Does Elon's Musk stink?

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Mo
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Re: Does Elon's Musk stink?

Post by Mo » 12 Jun 2014, 20:50

No one is going to use it without something signed. This is a way to get their technology ubiquitous and have GM, Honda, Toyota, &c. to use it and encourage buildout of infrastructure, the current weak point. It's also not new. IBM did the same thing with the mag stripe to encourage people to use it as a platform and ended up making billions off the equipment sales.
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Re: Does Elon's Musk stink?

Post by Herr Kant » 13 Jun 2014, 03:57

Ah, they decided to go to pure trade secrets. And pretend it was for everyone else's benefit. Cute!

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Re: Does Elon's Musk stink?

Post by Highway » 23 Jul 2014, 13:55

SpaceX launches Falcon9 rocket with 6 satellites and returns first stage to Earth with a soft water landing. Apparently they did get a hull rupture, but that was the biggest issue with the operation. They successfully launched the satellites and returned the booster from hypersonic speeds through multiple burns, deployed landing legs, and brought it down on the water, then tipping it over (as planned).

They're anticipating attempting bringing it down from a mission with a soft landing on dry ground in the next few flights.
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Re: Does Elon's Musk stink?

Post by Warren » 23 Jul 2014, 14:14

Highway wrote:SpaceX launches Falcon9 rocket with 6 satellites and returns first stage to Earth with a soft water landing. Apparently they did get a hull rupture, but that was the biggest issue with the operation. They successfully launched the satellites and returned the booster from hypersonic speeds through multiple burns, deployed landing legs, and brought it down on the water, then tipping it over (as planned).

They're anticipating attempting bringing it down from a mission with a soft landing on dry ground in the next few flights.
The question is how many recycles can they get out of it and how much time and money does it cost to reload.
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Re: Does Elon's Musk stink?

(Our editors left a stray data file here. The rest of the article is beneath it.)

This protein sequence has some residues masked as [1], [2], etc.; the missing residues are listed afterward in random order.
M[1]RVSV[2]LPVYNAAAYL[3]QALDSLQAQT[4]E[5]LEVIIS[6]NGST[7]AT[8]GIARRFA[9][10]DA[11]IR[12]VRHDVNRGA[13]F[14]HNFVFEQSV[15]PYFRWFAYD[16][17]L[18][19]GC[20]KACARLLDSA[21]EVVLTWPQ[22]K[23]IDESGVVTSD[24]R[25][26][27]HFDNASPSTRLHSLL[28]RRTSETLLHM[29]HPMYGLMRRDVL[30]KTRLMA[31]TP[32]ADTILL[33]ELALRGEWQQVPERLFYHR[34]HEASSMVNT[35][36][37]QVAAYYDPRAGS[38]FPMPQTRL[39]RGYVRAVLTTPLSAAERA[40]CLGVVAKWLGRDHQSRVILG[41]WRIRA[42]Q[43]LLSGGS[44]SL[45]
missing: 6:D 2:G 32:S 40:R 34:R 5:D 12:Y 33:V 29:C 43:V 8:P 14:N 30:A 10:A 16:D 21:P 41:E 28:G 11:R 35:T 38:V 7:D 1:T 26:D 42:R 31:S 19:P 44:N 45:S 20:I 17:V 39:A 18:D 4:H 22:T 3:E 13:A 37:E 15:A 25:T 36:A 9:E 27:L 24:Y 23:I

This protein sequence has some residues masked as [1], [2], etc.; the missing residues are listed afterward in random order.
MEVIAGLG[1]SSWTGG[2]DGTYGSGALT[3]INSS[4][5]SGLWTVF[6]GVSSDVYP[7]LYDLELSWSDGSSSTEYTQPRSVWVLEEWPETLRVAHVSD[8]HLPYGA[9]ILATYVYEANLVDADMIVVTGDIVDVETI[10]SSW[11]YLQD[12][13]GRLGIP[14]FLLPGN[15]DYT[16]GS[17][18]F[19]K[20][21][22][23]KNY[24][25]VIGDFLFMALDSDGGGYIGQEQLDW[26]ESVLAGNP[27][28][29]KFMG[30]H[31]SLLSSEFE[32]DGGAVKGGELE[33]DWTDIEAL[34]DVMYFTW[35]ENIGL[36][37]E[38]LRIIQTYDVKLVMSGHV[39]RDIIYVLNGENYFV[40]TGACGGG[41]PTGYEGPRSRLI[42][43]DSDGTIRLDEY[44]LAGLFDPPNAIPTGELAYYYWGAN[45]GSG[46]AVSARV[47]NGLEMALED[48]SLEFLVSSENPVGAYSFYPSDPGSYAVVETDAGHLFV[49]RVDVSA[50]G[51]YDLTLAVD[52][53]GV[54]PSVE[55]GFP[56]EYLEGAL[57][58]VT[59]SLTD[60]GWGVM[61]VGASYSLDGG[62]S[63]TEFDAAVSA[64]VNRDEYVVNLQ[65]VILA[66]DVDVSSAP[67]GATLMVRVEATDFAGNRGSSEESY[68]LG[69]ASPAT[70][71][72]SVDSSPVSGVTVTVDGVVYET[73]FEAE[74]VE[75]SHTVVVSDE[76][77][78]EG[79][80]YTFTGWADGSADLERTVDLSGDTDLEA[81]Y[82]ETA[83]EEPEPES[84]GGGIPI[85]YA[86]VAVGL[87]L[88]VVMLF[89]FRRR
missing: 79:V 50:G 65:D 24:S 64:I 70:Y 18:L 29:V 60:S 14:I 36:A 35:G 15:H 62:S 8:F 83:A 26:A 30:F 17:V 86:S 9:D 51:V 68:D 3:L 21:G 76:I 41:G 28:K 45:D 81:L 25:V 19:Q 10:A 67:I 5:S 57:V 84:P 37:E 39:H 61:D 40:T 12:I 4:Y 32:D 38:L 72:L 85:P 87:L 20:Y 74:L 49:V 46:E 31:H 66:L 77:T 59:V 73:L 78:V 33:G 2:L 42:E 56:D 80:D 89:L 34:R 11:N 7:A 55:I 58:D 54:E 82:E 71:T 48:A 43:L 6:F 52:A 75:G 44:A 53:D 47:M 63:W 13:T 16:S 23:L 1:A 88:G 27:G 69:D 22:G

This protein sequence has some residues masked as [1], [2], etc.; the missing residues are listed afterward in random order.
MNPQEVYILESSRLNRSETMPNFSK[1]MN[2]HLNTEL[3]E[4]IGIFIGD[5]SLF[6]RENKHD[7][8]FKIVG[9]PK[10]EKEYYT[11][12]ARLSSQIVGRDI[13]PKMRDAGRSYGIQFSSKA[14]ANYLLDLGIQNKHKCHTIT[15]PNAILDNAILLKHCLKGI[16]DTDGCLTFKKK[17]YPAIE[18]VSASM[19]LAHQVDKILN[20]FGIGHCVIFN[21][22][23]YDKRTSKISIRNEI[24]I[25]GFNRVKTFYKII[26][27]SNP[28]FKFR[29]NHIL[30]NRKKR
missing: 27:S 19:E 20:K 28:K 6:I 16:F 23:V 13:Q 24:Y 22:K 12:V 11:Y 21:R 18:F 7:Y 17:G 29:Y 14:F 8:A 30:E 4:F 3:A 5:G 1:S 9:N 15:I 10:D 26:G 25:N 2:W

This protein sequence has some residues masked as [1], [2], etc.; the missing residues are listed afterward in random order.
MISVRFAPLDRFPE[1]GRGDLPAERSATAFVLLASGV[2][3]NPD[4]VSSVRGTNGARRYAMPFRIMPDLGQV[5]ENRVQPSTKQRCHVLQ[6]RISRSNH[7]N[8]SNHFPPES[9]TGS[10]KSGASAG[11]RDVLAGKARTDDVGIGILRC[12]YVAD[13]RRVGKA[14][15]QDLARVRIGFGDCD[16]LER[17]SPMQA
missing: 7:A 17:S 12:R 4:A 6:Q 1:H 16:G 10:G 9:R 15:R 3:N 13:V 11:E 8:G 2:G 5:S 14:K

Post by Highway » 15 Apr 2015, 15:06

SpaceX got closer to landing their booster on their ship, this time getting it to touch down on the barge (maybe a little fast) before falling over.

And like him or not, at least Elon Musk seems to have a sense of his own hubris
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Re: Does Elon's Musk stink?

Post by Highway » 04 May 2015, 13:57

Better video of the failed landing here.
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Re: Does Elon's Musk stink?

Post by thoreau » 22 Aug 2015, 10:45

So the Hyperloop is chugging ahead:

http://www.wired.com/2015/08/elon-musk- ... a-serious/

It still sounds too good to be true, but maybe I will have to eat those words.
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Re: Does Elon's Musk stink?

Post by Highway » 22 Aug 2015, 10:55

Notwithstanding that all my interactions with that particular engineering firm have left me entirely nonplussed as to their ability to do anything well, I don't really know that signing a contract with an engineering consultant to pay them money to study or even design your stupid idea lends any sort of legitimacy to it. There's also still plenty of time to do the design and say "yeah, this doesn't work."
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Re: Does Elon's Musk stink?

Post by Warren » 22 Aug 2015, 11:21

Highway wrote:Notwithstanding that all my interactions with that particular engineering firm have left me entirely nonplussed as to their ability to do anything well, I don't really know that signing a contract with an engineering consultant to pay them money to study or even design your stupid idea lends any sort of legitimacy to it. There's also still plenty of time to do the design and say "yeah, this doesn't work."
Let's just hope they come to that conclusion before they build it.
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Re: Does Elon's Musk stink?

Post by Aresen » 22 Aug 2015, 17:09

Warren wrote:
Highway wrote:Notwithstanding that all my interactions with that particular engineering firm have left me entirely nonplussed as to their ability to do anything well, I don't really know that signing a contract with an engineering consultant to pay them money to study or even design your stupid idea lends any sort of legitimacy to it. There's also still plenty of time to do the design and say "yeah, this doesn't work."
Let's just hope they come to that conclusion before they build it.
If they are using their own money, who cares?

Of course, if they are at the public trough, it will make the Big Dig look cheap.
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Re: Does Elon's Musk stink?

Post by Warren » 22 Aug 2015, 19:45

Aresen wrote:If they are using their own money, who cares?
Two words: Eminent Domain
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Re: Does Elon's Musk stink?